Female-specific reproductive coloration is widespread among lizards, prompting several hypotheses to explain the possible function(s) of such coloration in females. I tested four of these hypotheses using observational and experimental field studies of free-ranging collared lizard females, Crotaphytus collaris, which develop orange markings on the lateral torso in association with the reproductive cycle. Orange markings did not appear to function for advertisement to female competitors because females rarely displayed their coloration during interactions with consexual competitors, and markings developed well before the occurrence of peak aggression among females. By contrast, females frequently displayed their lateral torso when courted by males. The number of displays given to courting males did not differ in females that had and those that had not yet developed orange markings, suggesting that female coloration does not function for sexual recognition in collared lizards. Females developed orange pigmentation while they matured their first clutches, and markings were maintained between and throughout the production and oviposition of the second and third clutches. Male courtship encounters with females having naturally developed markings were longer and involved more male displays than those with females that had not yet developed their coloration, suggesting that development of coloration by females functions to stimulate male courtship when females are receptive. To test this hypothesis, I established nine female pairs of size- and age-matched females that had early vitellogenic eggs, but had not yet developed reproductive pigmentation. Female pairs were each residents on the territories of nine different males. One female in each pair was painted with orange spots and bars to mimic the natural orange coloration and the other with light brown to match the natural background coloration of female C. collaris and mask naturally developed pigments. Males began courting orange-painted females within 2 h, and, on average, orange females were courted over five times more frequently than brown females. The difference in courtship frequency did not appear to result from males avoiding brown females because the average distance between males and females in the two treatment groups was similar. These results support the hypothesis that reproductive coloration in C. collaris females stimulates courtship rather than signaling rejection of courtship to males.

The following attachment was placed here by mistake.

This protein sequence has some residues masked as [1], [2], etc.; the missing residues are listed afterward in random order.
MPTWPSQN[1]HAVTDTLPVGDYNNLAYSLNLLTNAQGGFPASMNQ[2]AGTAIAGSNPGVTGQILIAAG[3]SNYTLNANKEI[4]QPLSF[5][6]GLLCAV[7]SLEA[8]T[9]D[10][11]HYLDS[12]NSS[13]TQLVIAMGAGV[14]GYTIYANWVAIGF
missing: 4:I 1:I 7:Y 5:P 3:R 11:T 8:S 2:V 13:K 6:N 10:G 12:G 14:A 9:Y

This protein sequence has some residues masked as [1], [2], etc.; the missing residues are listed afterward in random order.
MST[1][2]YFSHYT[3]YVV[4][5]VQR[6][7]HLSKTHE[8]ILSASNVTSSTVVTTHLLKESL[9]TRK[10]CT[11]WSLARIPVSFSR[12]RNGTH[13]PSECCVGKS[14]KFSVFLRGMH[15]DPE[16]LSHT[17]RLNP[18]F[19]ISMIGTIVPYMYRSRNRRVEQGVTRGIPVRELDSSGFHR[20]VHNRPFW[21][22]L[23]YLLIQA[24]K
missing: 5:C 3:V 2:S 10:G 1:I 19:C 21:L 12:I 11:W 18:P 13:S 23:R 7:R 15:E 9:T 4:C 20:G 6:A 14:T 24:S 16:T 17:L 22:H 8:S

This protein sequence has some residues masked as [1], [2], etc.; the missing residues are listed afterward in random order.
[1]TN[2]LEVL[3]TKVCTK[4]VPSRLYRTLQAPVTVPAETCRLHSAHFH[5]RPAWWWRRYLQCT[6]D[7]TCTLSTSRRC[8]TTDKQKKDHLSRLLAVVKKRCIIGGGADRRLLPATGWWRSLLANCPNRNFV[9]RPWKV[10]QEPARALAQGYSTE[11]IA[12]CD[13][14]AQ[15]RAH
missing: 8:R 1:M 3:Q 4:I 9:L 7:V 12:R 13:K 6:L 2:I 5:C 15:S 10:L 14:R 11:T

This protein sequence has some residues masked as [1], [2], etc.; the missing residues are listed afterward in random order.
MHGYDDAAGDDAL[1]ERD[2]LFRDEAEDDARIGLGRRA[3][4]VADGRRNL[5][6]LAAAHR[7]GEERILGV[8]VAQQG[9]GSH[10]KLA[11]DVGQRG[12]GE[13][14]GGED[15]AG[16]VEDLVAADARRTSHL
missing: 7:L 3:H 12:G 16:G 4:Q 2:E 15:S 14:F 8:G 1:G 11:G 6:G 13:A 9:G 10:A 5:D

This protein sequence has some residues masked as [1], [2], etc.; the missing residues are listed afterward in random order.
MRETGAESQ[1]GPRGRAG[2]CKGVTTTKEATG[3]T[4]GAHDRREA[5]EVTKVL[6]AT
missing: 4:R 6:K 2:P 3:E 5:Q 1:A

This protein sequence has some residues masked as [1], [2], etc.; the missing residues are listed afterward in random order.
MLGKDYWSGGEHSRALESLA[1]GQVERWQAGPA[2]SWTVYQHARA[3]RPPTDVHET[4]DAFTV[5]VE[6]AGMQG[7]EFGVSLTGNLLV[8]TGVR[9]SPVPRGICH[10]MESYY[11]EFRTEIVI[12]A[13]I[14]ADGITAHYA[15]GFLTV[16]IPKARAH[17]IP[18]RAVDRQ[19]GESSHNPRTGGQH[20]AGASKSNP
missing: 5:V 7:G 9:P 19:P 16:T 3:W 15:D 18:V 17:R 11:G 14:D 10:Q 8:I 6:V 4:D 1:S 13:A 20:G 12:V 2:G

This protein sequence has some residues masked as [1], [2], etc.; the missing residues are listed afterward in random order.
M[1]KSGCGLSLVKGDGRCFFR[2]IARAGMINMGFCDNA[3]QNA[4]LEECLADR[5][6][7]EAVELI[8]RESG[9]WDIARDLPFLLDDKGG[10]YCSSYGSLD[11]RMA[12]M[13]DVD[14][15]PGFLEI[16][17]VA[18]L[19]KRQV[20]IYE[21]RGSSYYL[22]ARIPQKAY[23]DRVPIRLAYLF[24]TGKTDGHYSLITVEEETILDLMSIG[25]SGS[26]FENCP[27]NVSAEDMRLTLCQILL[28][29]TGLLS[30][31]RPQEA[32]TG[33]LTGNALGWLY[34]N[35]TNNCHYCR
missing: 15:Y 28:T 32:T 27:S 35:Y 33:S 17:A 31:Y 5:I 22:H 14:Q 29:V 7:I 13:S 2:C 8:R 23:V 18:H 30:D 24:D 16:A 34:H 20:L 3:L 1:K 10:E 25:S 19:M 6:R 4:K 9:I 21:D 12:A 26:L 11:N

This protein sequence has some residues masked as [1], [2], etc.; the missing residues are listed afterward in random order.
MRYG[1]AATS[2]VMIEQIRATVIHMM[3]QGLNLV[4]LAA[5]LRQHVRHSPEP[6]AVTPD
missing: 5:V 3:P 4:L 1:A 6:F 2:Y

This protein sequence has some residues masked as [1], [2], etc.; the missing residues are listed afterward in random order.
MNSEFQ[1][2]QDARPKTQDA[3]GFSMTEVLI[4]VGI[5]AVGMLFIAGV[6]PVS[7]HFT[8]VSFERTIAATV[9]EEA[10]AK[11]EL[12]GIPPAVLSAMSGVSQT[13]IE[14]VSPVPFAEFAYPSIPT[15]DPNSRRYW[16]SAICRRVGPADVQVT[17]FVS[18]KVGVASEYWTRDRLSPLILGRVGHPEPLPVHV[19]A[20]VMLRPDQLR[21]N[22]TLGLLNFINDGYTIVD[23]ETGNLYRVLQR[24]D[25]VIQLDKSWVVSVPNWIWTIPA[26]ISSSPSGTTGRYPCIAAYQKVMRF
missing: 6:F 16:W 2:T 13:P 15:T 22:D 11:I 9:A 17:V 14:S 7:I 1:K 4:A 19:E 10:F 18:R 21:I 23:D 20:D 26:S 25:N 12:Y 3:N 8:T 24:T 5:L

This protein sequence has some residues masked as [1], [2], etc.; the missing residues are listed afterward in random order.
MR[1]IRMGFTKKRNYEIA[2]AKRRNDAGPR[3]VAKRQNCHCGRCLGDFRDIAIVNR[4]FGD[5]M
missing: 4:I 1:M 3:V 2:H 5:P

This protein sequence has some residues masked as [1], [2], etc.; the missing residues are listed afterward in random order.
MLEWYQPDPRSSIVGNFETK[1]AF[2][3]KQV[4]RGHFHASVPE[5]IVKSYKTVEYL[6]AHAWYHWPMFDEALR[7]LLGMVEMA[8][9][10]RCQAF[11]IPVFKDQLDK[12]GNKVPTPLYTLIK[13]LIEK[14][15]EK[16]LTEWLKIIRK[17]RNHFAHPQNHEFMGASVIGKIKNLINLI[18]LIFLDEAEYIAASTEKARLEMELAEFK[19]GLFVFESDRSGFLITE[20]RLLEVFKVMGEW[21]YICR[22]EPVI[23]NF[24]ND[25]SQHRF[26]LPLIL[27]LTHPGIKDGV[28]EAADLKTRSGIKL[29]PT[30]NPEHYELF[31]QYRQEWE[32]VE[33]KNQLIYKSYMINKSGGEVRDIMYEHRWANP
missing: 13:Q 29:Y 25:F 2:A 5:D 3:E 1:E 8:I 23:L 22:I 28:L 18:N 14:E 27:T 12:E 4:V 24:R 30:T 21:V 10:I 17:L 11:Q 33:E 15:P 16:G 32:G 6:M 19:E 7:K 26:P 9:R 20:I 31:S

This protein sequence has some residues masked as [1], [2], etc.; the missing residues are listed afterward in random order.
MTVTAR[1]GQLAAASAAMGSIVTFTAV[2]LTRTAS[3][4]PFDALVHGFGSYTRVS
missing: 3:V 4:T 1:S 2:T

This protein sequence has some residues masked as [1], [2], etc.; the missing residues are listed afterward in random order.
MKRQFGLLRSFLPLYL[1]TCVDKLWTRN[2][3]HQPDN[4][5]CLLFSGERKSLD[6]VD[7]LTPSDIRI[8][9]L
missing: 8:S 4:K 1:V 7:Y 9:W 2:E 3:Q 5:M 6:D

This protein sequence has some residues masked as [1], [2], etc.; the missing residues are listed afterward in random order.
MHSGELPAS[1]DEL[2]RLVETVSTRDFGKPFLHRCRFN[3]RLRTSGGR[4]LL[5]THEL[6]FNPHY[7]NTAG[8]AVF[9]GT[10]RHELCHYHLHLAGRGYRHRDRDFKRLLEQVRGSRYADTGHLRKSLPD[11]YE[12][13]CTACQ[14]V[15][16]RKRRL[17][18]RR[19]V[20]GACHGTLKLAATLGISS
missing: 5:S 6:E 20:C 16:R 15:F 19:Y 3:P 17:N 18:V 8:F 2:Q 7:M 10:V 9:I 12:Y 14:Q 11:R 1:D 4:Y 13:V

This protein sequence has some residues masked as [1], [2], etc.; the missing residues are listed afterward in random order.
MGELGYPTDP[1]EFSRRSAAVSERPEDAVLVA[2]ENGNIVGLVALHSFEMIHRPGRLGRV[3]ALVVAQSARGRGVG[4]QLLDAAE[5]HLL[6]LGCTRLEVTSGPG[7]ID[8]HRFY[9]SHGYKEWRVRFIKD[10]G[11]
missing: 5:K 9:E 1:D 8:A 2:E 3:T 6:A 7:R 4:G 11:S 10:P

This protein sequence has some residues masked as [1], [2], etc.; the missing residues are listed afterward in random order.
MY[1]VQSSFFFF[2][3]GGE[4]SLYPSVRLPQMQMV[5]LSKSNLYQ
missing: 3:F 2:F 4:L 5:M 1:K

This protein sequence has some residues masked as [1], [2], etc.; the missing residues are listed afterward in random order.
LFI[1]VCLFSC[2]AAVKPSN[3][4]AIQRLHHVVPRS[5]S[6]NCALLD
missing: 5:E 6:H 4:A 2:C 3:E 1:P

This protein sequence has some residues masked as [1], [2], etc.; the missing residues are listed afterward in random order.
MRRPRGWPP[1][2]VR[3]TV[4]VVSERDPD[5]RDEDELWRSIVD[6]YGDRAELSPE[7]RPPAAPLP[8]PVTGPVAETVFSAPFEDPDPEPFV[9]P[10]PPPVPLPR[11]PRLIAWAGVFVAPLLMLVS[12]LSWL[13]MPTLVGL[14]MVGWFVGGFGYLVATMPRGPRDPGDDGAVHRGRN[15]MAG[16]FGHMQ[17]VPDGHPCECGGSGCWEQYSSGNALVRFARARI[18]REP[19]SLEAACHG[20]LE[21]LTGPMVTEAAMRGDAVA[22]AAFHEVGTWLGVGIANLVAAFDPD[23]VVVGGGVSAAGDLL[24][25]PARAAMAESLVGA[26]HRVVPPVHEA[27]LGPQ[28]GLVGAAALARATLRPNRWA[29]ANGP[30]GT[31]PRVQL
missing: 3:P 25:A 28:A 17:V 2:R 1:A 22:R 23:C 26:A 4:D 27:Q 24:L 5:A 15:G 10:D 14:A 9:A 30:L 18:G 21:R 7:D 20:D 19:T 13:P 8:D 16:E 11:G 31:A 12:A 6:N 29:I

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Vol. 60 • No. 3